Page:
“How in the world do you expect your children to function out in the world once they leave the bubble you’ve created for them?”
This is honestly a statement that was said to me a few years back.
And to be honest…it stung.
One of the most common questions I hear as a homeschooler is how am I preparing my children for the “real” world. From topics of socialization to missed opportunities, there are literally hundreds of different opinions on whether homeschooling has benefit, or if it actually hinders children from real life.
Let me tell you something that may shock you: The public school system did not prepare me for real life.
Not for my real life.
There I said it….it is out. I can breathe.
This is not to say that the public school system didn’t help me out, or that homeschooling would’ve helped me more. I’m just simply stating that the things I learned in school didn’t prepare me for being a stay at home mom of five kids. Being involved in extra curricular activities didn’t prep me for my day to day tasks either.
Yet, I see parents everywhere trying to rush from dance, to piano lessons, to the tutors house, to hockey practice, to swimming lessons, and to everything and anything else in between. To prepare their children for everything that they might ever want to be.
But there’s some things very few parents pay any attention to at all.
Compassion for the less fortunate.
Because while sports may keep you fit, and school may prepare you for your career, it doesn’t account for the most important values in life: God, family, and our responsibility to others.
There’s a push out there to drive children to dream big. From as young as three we ask them such huge, life driving questions: What do you want to be when you grow up?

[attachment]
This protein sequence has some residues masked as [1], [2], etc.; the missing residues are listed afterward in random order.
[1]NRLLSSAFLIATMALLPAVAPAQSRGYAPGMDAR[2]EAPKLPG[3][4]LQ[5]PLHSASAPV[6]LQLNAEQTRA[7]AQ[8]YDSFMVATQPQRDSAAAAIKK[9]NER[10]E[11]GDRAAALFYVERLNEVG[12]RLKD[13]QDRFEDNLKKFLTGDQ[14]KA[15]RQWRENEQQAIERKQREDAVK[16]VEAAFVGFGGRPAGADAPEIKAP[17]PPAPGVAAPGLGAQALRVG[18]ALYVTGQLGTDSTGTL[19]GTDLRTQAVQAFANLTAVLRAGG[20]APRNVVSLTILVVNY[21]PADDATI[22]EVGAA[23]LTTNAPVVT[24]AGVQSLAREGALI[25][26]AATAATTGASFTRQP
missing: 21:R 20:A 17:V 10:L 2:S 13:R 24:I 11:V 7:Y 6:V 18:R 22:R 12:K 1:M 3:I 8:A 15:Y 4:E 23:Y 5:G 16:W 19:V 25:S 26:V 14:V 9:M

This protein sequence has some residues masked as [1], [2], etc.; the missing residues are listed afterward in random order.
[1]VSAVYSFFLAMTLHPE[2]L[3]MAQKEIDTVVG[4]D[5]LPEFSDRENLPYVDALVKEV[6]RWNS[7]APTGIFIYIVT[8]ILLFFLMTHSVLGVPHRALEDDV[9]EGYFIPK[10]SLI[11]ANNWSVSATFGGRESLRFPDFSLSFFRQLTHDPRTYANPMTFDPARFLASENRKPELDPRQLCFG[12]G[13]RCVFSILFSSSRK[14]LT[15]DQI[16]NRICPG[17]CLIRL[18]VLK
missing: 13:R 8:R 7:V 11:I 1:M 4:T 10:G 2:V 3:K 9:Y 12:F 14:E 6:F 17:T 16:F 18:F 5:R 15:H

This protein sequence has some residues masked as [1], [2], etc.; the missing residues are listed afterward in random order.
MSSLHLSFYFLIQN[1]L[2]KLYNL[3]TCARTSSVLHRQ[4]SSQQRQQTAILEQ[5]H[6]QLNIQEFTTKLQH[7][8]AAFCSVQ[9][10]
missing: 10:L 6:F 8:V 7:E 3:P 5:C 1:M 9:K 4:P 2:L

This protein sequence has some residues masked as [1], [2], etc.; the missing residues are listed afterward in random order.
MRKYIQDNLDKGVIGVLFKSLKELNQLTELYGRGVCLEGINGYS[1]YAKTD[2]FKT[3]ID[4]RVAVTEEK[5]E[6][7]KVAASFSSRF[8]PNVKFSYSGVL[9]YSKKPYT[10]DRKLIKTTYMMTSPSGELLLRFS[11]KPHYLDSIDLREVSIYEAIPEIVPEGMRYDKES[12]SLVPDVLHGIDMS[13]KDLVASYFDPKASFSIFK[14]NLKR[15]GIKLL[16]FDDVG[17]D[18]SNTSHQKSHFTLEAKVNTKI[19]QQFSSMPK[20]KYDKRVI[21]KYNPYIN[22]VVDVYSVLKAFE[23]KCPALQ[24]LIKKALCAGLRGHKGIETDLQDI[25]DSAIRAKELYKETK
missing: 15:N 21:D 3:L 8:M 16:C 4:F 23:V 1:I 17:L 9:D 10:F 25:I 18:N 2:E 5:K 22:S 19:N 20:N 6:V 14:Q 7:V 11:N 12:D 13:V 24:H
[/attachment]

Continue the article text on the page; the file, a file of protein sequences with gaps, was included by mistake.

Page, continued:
As if they were capable of making that decision…still it’s cute to hear their answers!
But…can I just say that it’s a shame that we focus so much on career when a far more important question would be to ask, “what kind of person would you like to be?” And if they want to get married, “what kind of person do they want to spend their entire life with?”
Happiness doesn’t come from money or careers, we all know this, yet we raise our children to believe that those are the most important life goals. My question is why?
Why do we do this?
You know what brings misery? Marrying a miserable person. Going through life without a thought for anyone else. Riches without friends to share them with. Working endless hours just to watch the numbers in your bank account go up.
And yet we push and push our children to a single goal: Dream big and follow your dreams!
But…what if they’re like me?
What if they are like the millions of women around the world like me? What if they just want to stay home and raise a family?
What good does all of your rushing around do then?
And maybe it comes down to an even bigger question: What if they are content with raising a family, being a stay at home parent? Will they have let you down?
It’s not a waste, dear friends, to just raise a family. It’s a gift. A tremendous gift to the world; to raise up people who know they are loved.
There’s SO more to being a parent than just driving from place to place, and putting food on the table.
Now, do I have to homeschool to raise my kids well?
Of course not!
But it sure allows me more time to do so!
Let me ask you, if your children are at school eight hours a day, then at extra curricular activities for 2-3 more hours each evening…When do you have the time to teach them how to work? When do they do chores?
When do they learn about the importance of volunteering, or how to care for the less fortunate, or think about the needs of others?
When do you have the time to do devotions with them, memorize scripture with them, pray with them?
When do they have time to ask you questions about life, about morals, about sex?
When do they have time to just “be still”?
Are we so afraid of silence? Are we that afraid of stopping our lives and just letting kids play creative, made-up games?
Parenting well takes time…lots of it!
So going back to the first question that was asked: “How will my children function in the world?”
I except that they will be godly, hardworking, respectful, responsible and unselfish individuals, which quite notably, is rare in the world today.
But will they “fit in” with the rest of the world? Looking at millennials today… Nah, that’s not too high on my priority list.